April 1, 2010

In Parliament

The Budget Session of Parliament has started on a slow note. The first part of the session (February 22 – March 16) saw several interruptions as MPs raised the issues of inflation, hike in fuel prices, the women’s reservation bill, and the cash garland for Uttar Pradesh Chief Minister Mayawati. Lok Sabha and Rajya Sabha worked for 57% and 73% of the scheduled time respectively.

The Government has planned to introduce 63 bills and pass 27 bills this session (other than those related to the budget).  At the mid-session recess, six bills were introduced and one was passed. We discuss some of the bills on the agenda.

The women’s reservation bill has been passed by Rajya Sabha. The schedule as well as support for the bill in Lok Sabha is not clear. Though leaders from the Congress, BJP and Left parties have indicated that their parties will vote for the bill, press reports indicate that several MPs from these parties have dissenting views. This episode once again brings up the issue of the whip and the no-confidence motion, discussed in In Parliament last month:  should MPs whose views diverge from the official party line have the freedom to vote their conscience?

In the Lok Sabha, the government circulated a bill that limits civil liability in case of an incident in a nuclear power facility. The Leader of the Opposition indicated to the Speaker that she would like to oppose the introduction of the bill; the Speaker then informed the House that the government has deferred the introduction. The bill has three main features.  First, it identifies the operator of a facility as the sole person liable for any damage due to a nuclear incident. Any other entity—including the supplier of the equipment or fuel—would not be directly liable; the operator would have recourse to such entity if it has a written agreement to that effect. Second, the limit on operator’s liability would be Rs 500 crore ($110 million). The maximum liability out of any nuclear incident would be SDR 300 million (which is about Rs 2100 crore/$460 million at current exchange rates), with the Union government being liable for any amount above Rs 500 crore up to this limit. Two exception conditions—grave natural disaster, and armed conflict, civil war, insurrection or terrorism—place the entire liability on the government. Third, the bill sets up a structure and process for determining claims.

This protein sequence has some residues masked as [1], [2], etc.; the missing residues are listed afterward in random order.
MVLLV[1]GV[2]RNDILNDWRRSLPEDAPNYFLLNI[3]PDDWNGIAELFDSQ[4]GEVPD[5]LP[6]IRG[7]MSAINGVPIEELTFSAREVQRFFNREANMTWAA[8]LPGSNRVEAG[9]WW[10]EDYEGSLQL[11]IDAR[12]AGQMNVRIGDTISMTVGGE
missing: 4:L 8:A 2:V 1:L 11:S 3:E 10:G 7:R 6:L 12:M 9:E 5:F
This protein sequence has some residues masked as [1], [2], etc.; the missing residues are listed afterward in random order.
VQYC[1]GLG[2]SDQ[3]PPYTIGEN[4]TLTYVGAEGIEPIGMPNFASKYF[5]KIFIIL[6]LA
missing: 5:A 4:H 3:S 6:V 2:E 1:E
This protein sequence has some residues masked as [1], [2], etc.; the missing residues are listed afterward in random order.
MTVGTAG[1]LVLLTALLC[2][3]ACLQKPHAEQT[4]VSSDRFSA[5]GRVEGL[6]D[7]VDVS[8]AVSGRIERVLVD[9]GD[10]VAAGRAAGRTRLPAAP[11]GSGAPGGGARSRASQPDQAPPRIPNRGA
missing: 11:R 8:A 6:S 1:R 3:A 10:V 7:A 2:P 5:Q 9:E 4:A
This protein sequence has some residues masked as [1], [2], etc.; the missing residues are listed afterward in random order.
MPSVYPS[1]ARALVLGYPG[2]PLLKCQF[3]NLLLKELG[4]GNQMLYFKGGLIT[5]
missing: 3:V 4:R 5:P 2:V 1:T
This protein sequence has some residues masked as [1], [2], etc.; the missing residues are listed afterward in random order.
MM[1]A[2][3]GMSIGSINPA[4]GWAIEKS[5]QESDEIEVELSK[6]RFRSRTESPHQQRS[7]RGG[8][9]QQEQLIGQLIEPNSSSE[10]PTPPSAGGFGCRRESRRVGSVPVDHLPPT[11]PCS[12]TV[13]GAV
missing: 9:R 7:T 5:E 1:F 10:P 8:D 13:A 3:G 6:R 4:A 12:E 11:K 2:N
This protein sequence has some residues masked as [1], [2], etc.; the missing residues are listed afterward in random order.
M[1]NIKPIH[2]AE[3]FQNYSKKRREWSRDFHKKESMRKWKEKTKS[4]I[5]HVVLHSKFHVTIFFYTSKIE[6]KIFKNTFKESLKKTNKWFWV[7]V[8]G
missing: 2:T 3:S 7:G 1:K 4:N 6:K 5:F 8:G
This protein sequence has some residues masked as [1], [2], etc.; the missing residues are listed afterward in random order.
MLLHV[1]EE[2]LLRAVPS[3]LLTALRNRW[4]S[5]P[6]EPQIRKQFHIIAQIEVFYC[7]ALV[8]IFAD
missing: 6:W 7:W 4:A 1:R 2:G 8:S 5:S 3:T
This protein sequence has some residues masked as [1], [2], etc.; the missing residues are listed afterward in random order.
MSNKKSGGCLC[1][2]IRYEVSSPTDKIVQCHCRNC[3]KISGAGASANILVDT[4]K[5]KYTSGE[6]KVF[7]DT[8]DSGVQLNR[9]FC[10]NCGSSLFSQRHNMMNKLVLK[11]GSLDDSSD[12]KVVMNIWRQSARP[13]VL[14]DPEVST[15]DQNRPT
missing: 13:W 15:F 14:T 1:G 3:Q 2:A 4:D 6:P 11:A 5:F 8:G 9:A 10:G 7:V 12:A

The objections to the bill centre on two key features: one that it absolves suppliers, and the other that it limits liability. Interestingly, all the three main international conventions—Paris 1960, Vienna 1963 and Convention on Supplementary Compensation 1997—have similar features. Most national laws have similar provisions making the operator solely liable—the intent is that there is one person for claiming compensation. Liability limits vary.  For example, the United States has a pool funded by the nuclear power industry, which is currently about USD 10 billion. Total liability is unlimited but the liability of any operator is up to this limit; the federal government carries the residual liability.